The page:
Back Beat

Chromeo
Chromeo

Purveyors of dark folk, O’Death, were shacking up in Brooklyn and playing frenetic Americana stomp before either made hipsters drool. You may know them from their ethereal 2011 hit “Bugs,” but now you’ll remember them for the band’s haunting and beautiful fourth album, Out of Hands We Go, released in early October. “We wanted to explore a grittier sound but continue on this path of doing melodic music,” lead singer and guitarist Greg Jamie tells EW. “Pretty much every album has been us trying to step outside of ourselves and work in a different way. It’s my favorite album.” Jamie notes that, after 10 years as band, the live show is a must-see. “We’re like one limb,” he says. “We’re more locked in than we’ve ever been.” Catch O’Death with Stone Jack Jones and Coyote Friday Oct. 24 at Sam Bond’s.

 

Eugene is on the map for a lot of reasons: Ken Kesey, environmental activism, football. And as of last year, Eugene placed third worldwide with 213 zombie-clad dancers for Thrill the World, an event “attempting to break the world record for the largest simultaneous dance to Michael Jackson’s ‘Thriller.’” The Eugene chapter is vying for first again 1:30 to 3:30 pm Saturday, Oct. 25, at Washington-Jefferson Park’s basketball court when an expected 200 to 250 dancers (who have been practicing for two months) will perform.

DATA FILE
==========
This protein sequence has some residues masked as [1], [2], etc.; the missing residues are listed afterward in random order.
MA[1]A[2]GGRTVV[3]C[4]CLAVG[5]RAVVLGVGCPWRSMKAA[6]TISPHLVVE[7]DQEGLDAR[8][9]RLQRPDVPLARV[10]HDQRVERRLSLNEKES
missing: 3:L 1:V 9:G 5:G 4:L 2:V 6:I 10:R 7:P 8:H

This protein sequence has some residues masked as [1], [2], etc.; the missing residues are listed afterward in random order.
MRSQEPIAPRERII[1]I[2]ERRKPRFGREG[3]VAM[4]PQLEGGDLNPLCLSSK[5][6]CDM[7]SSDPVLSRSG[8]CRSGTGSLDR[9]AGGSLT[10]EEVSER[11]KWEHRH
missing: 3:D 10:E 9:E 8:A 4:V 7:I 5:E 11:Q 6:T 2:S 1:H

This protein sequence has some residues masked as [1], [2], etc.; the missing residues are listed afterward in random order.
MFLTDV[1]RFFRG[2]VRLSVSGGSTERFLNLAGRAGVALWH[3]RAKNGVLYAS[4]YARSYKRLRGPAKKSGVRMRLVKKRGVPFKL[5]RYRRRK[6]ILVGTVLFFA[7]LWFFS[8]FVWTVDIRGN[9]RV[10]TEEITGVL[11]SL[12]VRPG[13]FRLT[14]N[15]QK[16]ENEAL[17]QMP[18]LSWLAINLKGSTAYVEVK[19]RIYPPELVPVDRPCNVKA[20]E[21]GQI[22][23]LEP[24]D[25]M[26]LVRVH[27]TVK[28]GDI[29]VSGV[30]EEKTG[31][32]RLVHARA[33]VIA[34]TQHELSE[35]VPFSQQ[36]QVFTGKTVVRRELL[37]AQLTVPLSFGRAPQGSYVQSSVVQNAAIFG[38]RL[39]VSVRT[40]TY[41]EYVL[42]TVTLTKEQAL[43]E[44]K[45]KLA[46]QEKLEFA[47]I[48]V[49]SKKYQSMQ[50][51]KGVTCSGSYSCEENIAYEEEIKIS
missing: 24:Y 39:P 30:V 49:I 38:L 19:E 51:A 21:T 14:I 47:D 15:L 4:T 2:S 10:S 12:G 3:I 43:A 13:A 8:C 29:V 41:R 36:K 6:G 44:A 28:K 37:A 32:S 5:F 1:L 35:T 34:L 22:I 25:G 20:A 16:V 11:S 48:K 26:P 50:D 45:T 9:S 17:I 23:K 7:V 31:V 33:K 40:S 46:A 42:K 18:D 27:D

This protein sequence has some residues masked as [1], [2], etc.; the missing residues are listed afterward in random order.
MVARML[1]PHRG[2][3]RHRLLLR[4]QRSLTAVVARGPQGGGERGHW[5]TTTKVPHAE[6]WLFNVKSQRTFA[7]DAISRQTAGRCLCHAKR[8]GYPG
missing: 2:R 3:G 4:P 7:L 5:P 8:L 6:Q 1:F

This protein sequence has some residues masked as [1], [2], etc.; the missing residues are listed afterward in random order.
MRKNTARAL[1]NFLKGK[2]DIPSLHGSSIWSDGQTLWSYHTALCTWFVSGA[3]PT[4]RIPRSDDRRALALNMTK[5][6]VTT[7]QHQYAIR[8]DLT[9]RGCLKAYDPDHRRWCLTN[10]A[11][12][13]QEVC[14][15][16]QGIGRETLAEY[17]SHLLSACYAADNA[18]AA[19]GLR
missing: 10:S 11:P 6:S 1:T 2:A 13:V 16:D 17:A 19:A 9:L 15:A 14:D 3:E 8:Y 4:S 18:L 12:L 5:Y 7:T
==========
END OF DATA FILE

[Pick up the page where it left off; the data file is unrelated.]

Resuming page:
Local hip-hop artist Garin Reese hosts a CD-release party for his new album Free to Fall 9 pm Saturday, Oct. 25, at The Granary Pizza Co. with Sammy Warm Hands, Ogar Burl, Lisa Vasquez, Rituals and DJ Cable.

 

France gave us Daft Punk and French Canada gives us Chromeo, another intoxicatingly fun electronic duo out of Montreal with a penchant for funk or, as they’ve described themselves, “the only successful Arab/Jewish partnership since the dawn of human culture.” David Macklovitch and Patrick Gemayel of Chromeo hit the McDonald stage 8 pm Wednesday, Oct. 29. It will be a guaranteed dance party with hits like “Jealous (I Ain’t With It)” and “Come Alive” off the 2014 album White Women. “You know, cute retail hipster girl, fun music,” as Macklovitch told Rolling Stone.